Your car owner, Tony Stewart, said that when he’d go run his sprint car somewhere and perform well, having success in that discipline made him better come Sunday when he got into his Cup car. You’re running a sprint car Friday night at New Hampshire’s dirt track. Is that your way of hitting the reset button, where you go into the Cup weekend refreshed?

“I definitely feel like when I go and run the sprint car that it makes everything feel slower for me in the Cup car, so that’s an advantage. But then it is just a reset for me, whether I’m driving my family stuff or for somebody else like I will at New Hampshire, it’s a fun way for me to get away from the stress. I always tell people it’s kind of like my golf game. It’s just a way for me to go and forget about everything else I’ve got going on and go hang out with some of my buddies and relax. Yeah, I’m out there trying to win, but if I run 15th or if I win, there’s no points, there’s none of that stress that comes along with it. I’m just there to have a good time and forget about everything I’ve got going on. It’ll definitely be nice to go up there. I’ll get to run with Matt Tanner, who I drove for last year up there. Just a super cool family and super laid back and relaxed and they don’t put any pressure on me. It just makes it enjoyable.”

Wear What Chase Wears

Heading into New Hampshire where Chase is hoping to harness the horsepower of his Number 14 Stewart Haas Racing Zep Dark Horse Ford Mustang for a great run we are highlighting one of his American Made Automatic Watches inspired by another horse, the legendary Hanoverian Stallion. This automatic watch features a high performance self winding watch movement makes sure that Chase Briscoe’s watches are always accurate and he is always on time. At Fleddermann von Rieste we are proud to work with Chase and take great pride that our American Made automatic watches are assembled in Indiana. We value our the Hoosier state and our American made watches. The Hanoverian features a high-beat aut0matic self winding watch movement from Miyota. The Miyota 9015 Automatic watch movement delivers a powerful and reliable precision performance while allowing for a slim profile increasing he comfort of anyone who wears it. Chase selected the Hanoverian in Charcoal grey for his personal watch collection.  The Hanoverian comes in six colors, so if you are unable to choose one version you can build your collection around it’s versatility. 

The Fleddermann von Rieste Automatic American Made Hanoverian Integrated Sport Watch in Charcoal Grey, Photo Credits, Eye of Isaac, Time to Go Travel, and Justin Potter

About Fleddermann von Rieste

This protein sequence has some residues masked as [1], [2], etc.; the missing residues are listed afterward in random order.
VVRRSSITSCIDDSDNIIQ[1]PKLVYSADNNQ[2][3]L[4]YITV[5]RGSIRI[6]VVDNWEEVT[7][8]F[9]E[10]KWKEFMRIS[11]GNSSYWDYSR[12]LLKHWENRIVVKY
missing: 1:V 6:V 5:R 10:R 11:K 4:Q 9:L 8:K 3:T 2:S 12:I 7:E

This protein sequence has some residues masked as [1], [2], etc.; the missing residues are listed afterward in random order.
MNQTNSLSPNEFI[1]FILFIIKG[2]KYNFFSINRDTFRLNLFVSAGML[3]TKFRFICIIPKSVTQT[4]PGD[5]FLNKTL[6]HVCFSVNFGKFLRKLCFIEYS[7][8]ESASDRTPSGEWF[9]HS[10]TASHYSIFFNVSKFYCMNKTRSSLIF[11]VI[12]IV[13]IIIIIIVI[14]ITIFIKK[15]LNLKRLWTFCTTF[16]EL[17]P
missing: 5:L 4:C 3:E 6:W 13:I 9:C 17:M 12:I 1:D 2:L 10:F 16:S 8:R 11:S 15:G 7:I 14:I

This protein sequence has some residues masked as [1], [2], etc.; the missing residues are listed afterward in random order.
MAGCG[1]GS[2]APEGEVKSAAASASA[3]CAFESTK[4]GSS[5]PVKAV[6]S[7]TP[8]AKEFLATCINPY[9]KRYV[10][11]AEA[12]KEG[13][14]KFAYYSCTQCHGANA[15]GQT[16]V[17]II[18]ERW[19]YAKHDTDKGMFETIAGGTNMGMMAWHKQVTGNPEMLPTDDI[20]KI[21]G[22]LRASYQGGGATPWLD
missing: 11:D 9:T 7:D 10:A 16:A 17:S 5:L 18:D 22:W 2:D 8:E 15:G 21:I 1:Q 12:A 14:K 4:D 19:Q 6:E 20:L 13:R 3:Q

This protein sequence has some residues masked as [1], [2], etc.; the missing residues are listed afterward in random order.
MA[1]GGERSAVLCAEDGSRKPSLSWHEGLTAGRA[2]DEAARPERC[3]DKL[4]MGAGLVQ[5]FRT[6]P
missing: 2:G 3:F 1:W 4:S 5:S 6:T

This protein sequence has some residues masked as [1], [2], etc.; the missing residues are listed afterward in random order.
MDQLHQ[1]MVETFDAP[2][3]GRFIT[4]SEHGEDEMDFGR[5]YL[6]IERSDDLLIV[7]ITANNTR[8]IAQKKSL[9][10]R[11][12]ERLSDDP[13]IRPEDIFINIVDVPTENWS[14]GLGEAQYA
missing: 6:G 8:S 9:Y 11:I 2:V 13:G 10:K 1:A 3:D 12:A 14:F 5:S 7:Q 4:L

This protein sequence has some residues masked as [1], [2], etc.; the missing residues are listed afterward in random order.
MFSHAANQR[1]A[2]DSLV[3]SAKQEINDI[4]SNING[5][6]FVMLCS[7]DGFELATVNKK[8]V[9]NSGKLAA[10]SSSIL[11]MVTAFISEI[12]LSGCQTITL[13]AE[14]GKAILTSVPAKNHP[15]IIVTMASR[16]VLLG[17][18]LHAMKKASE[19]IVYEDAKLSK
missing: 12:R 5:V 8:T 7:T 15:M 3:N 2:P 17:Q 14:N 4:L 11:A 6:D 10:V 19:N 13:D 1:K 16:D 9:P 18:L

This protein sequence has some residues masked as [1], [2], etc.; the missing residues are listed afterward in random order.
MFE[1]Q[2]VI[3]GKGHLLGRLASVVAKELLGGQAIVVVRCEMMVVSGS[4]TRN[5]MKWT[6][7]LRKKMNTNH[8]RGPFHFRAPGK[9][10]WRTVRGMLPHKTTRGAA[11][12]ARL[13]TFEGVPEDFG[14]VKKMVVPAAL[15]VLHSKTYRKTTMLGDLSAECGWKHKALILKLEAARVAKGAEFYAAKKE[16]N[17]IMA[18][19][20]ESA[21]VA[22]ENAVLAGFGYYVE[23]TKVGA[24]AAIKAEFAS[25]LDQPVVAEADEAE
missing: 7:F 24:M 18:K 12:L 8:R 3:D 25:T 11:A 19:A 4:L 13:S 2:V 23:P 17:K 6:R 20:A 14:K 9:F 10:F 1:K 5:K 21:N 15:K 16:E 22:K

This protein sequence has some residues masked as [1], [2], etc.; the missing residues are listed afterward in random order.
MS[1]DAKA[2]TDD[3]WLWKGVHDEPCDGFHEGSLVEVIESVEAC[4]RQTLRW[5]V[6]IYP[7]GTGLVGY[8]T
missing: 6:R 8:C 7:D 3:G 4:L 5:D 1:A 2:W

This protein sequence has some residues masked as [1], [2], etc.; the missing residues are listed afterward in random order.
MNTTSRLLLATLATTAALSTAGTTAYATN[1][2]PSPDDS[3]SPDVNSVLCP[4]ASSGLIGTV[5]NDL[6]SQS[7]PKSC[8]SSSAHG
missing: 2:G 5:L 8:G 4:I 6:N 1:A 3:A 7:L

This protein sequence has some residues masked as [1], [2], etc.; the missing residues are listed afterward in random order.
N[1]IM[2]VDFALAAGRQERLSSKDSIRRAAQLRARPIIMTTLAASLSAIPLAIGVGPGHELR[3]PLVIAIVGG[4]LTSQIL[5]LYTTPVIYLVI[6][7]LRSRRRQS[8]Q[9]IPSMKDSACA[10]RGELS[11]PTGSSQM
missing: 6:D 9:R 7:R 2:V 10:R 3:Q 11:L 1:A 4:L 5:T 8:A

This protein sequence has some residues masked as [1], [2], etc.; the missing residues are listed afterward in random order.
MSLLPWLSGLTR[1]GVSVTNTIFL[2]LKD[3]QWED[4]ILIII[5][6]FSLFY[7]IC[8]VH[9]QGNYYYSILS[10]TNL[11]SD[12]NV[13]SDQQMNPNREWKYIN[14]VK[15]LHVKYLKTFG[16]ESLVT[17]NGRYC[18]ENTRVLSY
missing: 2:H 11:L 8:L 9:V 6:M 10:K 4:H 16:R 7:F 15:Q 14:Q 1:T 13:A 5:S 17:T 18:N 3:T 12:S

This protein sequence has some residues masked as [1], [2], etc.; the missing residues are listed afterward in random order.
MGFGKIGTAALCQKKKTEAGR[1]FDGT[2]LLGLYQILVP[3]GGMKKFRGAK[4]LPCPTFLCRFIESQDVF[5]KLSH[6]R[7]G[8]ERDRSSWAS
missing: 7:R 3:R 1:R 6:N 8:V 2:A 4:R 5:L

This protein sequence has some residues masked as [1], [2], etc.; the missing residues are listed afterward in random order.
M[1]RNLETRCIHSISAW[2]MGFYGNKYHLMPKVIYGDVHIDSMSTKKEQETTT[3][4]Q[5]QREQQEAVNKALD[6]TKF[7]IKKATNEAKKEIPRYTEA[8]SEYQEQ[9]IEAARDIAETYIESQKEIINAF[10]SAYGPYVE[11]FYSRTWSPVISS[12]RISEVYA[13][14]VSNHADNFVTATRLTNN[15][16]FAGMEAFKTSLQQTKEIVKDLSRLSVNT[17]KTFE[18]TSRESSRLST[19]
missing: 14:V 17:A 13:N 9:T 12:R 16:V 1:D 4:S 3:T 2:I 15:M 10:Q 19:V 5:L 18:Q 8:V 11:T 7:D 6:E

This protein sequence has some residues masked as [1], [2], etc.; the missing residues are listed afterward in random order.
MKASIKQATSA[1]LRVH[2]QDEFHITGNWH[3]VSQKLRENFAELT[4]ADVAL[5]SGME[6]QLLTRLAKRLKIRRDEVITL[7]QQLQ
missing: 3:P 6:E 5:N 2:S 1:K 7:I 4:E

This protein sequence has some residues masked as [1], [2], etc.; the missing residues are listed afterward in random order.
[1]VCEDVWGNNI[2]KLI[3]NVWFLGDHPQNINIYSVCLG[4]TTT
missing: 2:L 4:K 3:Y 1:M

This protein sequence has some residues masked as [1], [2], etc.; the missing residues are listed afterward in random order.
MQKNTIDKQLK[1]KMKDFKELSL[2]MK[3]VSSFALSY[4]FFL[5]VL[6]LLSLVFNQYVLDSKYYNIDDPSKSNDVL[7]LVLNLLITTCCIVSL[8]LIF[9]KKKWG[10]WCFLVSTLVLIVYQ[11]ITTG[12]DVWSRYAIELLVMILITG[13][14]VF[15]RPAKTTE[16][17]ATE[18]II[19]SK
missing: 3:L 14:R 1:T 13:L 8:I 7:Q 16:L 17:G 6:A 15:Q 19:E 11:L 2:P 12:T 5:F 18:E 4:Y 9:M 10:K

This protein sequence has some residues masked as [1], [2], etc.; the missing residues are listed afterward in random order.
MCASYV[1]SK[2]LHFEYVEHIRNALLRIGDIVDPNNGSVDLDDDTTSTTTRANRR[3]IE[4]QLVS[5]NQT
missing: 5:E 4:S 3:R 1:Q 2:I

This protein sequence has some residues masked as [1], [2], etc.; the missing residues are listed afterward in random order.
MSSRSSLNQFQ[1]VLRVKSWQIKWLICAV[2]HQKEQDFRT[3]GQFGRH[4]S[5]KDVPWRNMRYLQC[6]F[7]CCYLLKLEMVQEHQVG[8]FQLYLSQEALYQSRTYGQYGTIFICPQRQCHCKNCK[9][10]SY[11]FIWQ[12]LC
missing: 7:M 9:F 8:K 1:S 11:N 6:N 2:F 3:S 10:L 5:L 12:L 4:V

We assemble all of our automatic watches at Fleddermann von Rieste. We do this because we care about American Made Watches and doing things the right way.  While many consider luxury watches to only be Swiss Made Watches, Luxury Automatic Watches can be, and are American Assembled. As a proud Indiana-based independent watch company, Fleddermann von Rieste provides legacy American assembled watches, focusing on the best affordable watches for our customers. Assembled by an American Watchmaker and Clockmaker Institute (AWCI) certified watchmaker and his apprentice in the Hoosier State, both automatic watches (self winding watches) and mechanical (hand wind watches) are produced by Fleddermann von Rieste. Did you know that our watchmakers have taken courses and work on some of the best Swiss Made Watch brands? Adam and his team are trained and capable to service brands including, but not limited to Rolex, Brietling, Patek Phileppe, Audemars Piguet, Omega, Seiko, Luminox, Swiss Army, and Grand Seiko. The Fleddermann family incorporates inspiration from both the deep-rooted Indiana family history and German heritage into every watch. Every American assembled mechanical or automatic watch is designed to become a family heirloom from the first wearing. Great pride is taken in providing attainable legacy timepieces that generations can be proud to wear, share, and cherish. Our watches deliver our vision for timeless watches you can be excited to show your father and proud to give to your son.

No. 14 Mahindra USA 30 Years Team Roster

Primary Team Members

Driver: Chase Briscoe
Hometown: Mitchell, Indiana

Crew Chief: Richard Boswell
Hometown: Friendship, Maryland

Car Chief: J.D. Frey
Hometown: Ferndale, California

Engineer: Mike Cook
Hometown: Annapolis, Maryland

Spotter: Joey Campbell
Hometown: Berlin, Connecticut

Over-The-Wall Members

Front Tire Changer: Shayne Pipala
Hometown: Frankfort Square, Illinois

Rear Tire Changer: Dakota Ratcliff
Hometown: Nashville, Tennessee

Tire Carrier: Jon Bernal
Hometown: Holland, Michigan

Jack Man: Dylan Moser
Hometown: Monroe, North Carolina

Fuel Man: Corey Coppola
Hometown: Bluefield, West Virginia

Road Crew Members

Underneath Mechanic: Stephen Gonzalez
Hometown: Mooresville, North Carolina

Interior Mechanic: Trevor Adams
Hometown: Plymouth, Wisconsin

Tire Specialist: Keith Eads
Hometown: Arlington, Virginia

Shock Specialist: Brian Holshouser
Hometown: Charlotte, North Carolina

Engine Tuner: Jon Phillips
Hometown: Jefferson City, Missouri

Transporter Co-Driver: Todd Cable
Hometown: Shelby, North Carolina

Transporter Co-Driver: Dale Lackey
Hometown: Taylorsville, North Carolina

Thank you to Mike Arning, True Speed Communication on behalf of Stewart-Haas Racing